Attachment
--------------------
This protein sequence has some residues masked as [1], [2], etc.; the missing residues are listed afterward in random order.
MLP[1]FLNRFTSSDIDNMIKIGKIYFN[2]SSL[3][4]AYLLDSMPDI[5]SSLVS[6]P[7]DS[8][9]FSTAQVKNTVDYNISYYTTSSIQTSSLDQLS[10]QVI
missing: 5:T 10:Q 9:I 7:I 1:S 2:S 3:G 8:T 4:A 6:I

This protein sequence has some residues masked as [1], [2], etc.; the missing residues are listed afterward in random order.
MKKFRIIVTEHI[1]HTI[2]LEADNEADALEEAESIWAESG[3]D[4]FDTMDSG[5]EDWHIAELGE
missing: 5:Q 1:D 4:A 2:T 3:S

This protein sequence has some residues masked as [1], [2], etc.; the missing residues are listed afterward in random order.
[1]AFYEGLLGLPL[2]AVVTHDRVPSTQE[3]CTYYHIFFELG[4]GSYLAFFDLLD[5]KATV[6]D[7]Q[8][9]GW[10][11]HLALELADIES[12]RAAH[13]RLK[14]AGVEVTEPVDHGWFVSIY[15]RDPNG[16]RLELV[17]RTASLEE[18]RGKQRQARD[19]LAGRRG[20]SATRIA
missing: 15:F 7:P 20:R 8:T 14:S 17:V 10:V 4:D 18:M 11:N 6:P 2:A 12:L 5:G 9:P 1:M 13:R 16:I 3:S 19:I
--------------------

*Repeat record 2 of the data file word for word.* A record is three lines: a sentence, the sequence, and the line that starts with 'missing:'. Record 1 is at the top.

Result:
This protein sequence has some residues masked as [1], [2], etc.; the missing residues are listed afterward in random order.
MKKFRIIVTEHI[1]HTI[2]LEADNEADALEEAESIWAESG[3]D[4]FDTMDSG[5]EDWHIAELGE
missing: 5:Q 1:D 4:A 2:T 3:S